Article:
A Love of Reading
Reviews of Contemporary Fiction
By Robert Adams
(McClelland & Stewart, Paperback, 9780771006609, 320pp.)
Publication Date: September 11, 2002
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Every year, Robert Adams prepares a series of five reviews of contemporary novels, to be delivered alone on a theatre stage to sold-out audiences in Toronto and Montreal. In A Love of Reading Adams has now gathered 18 of his most brilliant reviews, from Jack Maggs by Peter Carey and The Poisonwood Bible by Barbara Kingsolver, to A Fine Balance by Rohinton Mistry and Barney’s Version by Mordecai Richler. In them he skillfully interweaves a nimble and entertaining discussion of plot, theme, and characterization with fascinating historical, biographical, and literary context. He is repeatedly drawn to the spectacle of less-than-perfect humans making their way in a hostile world, and as a result a review by Robert Adams is almost always a hugely satisfying mix of rich pathos and abundant humour.
Famously, Adams reads a book a day, from which he selects only those novels that are truly extraordinary, that have made him see some part of the world or some aspect of the human condition in a new light – because for Adams, the best books always take the reader on a journey, with a destination very distant from the point of departure. It should be not only a journey of discovery – an exploration of the author’s vision – but also of risk. By matching one’s own vision to that of the author, says Adams, the reader enters an exciting negotiation to produce a new vision of his own. This joint enterprise between reader and writer, the shared risk and the wonder of discovery, is the foundation of A Love of Reading.
• For the last six years, Robert Adams has presented an annual series of book reviews to sold out audiences. Eighty per cent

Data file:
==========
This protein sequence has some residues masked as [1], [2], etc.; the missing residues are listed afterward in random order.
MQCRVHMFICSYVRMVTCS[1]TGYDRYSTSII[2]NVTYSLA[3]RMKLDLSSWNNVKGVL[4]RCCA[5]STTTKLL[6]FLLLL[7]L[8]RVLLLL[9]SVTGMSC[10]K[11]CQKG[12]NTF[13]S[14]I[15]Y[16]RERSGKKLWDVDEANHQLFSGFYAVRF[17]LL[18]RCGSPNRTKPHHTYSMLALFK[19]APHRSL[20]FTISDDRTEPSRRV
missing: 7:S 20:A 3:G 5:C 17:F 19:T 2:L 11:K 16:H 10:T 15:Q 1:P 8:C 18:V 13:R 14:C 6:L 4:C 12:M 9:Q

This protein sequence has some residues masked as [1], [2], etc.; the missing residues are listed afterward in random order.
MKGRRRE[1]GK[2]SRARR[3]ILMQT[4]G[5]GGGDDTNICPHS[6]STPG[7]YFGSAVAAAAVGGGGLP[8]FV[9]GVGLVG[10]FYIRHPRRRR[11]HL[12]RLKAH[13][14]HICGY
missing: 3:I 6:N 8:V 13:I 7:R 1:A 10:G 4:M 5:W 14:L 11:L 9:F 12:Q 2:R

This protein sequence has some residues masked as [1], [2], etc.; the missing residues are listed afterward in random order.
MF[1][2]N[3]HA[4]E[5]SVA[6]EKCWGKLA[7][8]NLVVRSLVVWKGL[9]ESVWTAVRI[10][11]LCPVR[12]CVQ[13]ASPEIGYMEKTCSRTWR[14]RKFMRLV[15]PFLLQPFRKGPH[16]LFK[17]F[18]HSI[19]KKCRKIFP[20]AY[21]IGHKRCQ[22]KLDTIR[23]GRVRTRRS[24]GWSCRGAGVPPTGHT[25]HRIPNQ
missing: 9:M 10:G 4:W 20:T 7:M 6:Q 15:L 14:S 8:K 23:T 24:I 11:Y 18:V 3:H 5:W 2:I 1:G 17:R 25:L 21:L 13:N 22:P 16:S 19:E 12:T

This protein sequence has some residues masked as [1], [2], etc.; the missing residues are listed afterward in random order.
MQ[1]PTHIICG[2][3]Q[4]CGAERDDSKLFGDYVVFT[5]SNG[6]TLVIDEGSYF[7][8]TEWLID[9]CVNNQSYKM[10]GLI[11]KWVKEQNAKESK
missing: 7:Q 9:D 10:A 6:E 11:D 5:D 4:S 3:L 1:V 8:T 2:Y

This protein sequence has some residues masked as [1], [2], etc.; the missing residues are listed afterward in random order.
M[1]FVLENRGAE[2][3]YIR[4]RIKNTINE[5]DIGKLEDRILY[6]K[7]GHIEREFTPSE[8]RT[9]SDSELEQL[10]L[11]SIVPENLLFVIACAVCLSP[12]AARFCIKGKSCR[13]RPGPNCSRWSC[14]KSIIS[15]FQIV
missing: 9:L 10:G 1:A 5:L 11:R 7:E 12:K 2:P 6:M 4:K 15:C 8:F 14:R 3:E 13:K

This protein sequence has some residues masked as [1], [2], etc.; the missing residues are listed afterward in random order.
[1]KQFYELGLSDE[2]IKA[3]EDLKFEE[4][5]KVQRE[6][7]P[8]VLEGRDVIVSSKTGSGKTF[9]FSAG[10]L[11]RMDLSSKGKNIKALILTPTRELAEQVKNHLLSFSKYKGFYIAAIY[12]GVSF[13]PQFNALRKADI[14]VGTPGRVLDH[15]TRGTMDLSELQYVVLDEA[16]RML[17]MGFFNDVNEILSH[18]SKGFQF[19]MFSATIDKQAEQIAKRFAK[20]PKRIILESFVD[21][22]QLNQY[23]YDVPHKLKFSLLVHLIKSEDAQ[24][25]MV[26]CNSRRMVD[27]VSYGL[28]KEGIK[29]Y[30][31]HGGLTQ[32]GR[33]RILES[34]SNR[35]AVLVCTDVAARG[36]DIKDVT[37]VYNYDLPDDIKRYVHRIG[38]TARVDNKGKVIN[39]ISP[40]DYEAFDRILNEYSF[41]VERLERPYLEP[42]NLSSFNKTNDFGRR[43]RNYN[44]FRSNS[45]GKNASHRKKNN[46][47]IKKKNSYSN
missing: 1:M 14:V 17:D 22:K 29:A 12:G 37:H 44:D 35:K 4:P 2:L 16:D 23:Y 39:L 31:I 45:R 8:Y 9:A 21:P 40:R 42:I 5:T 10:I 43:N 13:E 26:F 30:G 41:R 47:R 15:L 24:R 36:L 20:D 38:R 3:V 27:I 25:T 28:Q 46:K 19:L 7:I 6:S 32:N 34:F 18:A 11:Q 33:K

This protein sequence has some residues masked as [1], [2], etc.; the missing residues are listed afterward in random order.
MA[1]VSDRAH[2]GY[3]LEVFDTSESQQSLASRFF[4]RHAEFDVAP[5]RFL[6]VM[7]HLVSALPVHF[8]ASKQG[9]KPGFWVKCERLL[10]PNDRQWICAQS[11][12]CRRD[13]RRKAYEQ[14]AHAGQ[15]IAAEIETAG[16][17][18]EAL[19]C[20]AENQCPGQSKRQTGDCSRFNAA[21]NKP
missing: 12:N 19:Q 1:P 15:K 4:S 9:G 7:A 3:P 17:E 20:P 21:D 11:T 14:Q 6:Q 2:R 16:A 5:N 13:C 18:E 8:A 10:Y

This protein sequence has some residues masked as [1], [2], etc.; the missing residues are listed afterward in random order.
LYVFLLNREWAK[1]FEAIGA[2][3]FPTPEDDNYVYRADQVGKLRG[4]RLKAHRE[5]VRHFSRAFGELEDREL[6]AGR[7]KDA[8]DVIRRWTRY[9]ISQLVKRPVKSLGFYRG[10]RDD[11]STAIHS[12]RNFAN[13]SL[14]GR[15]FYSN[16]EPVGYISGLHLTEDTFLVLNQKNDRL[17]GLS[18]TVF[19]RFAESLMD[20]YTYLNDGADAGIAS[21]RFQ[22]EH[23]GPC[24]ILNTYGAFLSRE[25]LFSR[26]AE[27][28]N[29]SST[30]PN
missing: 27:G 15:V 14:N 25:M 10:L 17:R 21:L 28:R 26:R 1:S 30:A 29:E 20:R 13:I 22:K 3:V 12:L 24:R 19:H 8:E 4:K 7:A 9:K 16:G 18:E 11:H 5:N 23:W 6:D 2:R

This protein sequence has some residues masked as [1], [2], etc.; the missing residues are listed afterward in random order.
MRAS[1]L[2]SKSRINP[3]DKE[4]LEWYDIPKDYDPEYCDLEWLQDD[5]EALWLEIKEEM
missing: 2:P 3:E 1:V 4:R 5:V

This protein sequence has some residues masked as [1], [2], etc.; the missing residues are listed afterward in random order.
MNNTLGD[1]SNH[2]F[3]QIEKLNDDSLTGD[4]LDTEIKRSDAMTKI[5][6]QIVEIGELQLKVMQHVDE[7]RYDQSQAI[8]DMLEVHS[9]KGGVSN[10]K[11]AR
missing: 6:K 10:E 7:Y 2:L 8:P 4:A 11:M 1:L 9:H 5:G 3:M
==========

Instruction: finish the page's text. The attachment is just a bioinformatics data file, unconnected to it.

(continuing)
of Adams’ 3,000 subscribers in Toronto and Montreal renew for the following season
• This book is a selection of modern classics from a discriminating and entertaining guide
• Perfect for reading groups
• Quill & Quire, noting the jump in sales of any book reviewed by Adams, has called the phenomenon “The Adams Effect”
Robert Adams was born in South Wales. In London, he studied at the London School of Economics before becoming a teacher. In 1964 he came to Canada to continue his teaching career in several Montreal high schools. He was a lecturer at Concordia University and from 1972 to his retirement in 1997 taught at the Collège de Bois-de-Boulogne, where he became Chair of the English department. He is the author of The Life and Work of Alexander Bercovitch, Artist (1988), which was shortlisted for the QSPELL Award.
“A bibliophile’s dream .… I read these reviews with as much pleasure as I read the novels that gave rise to them. … This collection will remind the unapologetic reader that reading is more than a gift; it is an act of transcendence.”
–Aritha van Herk, Calgary Herald
“What if you haven’t read the novels …? Then I envy you. I greatly enjoyed Adams’s discussion of the books I know. But I adored even more his lectures on the books I haven’t got to yet. … Adams’s lectures make you itch to read.”
– Suanne Kelman, Globe and Mail
“[Adams] has single-handedly defeated the criteri, literature’s bloodless high priests.… The passion … rises off the pages. Readers come away resolved to read every book he mentions.”
“A taste of the critic’s wares.… Adams’s insights sparkle with a wit and a humanity rare among his kind.”
–Brett Grainger, Elm Street
“You can hear Adams as you read. He writes as he speaks – clearly, wittily, passionately. … Adams gives fullness and resonance to his readings. He reads the past – characters, authors, old books – into the present to the enrichment of both.”
–J.S. Porter, Hamilton Spectator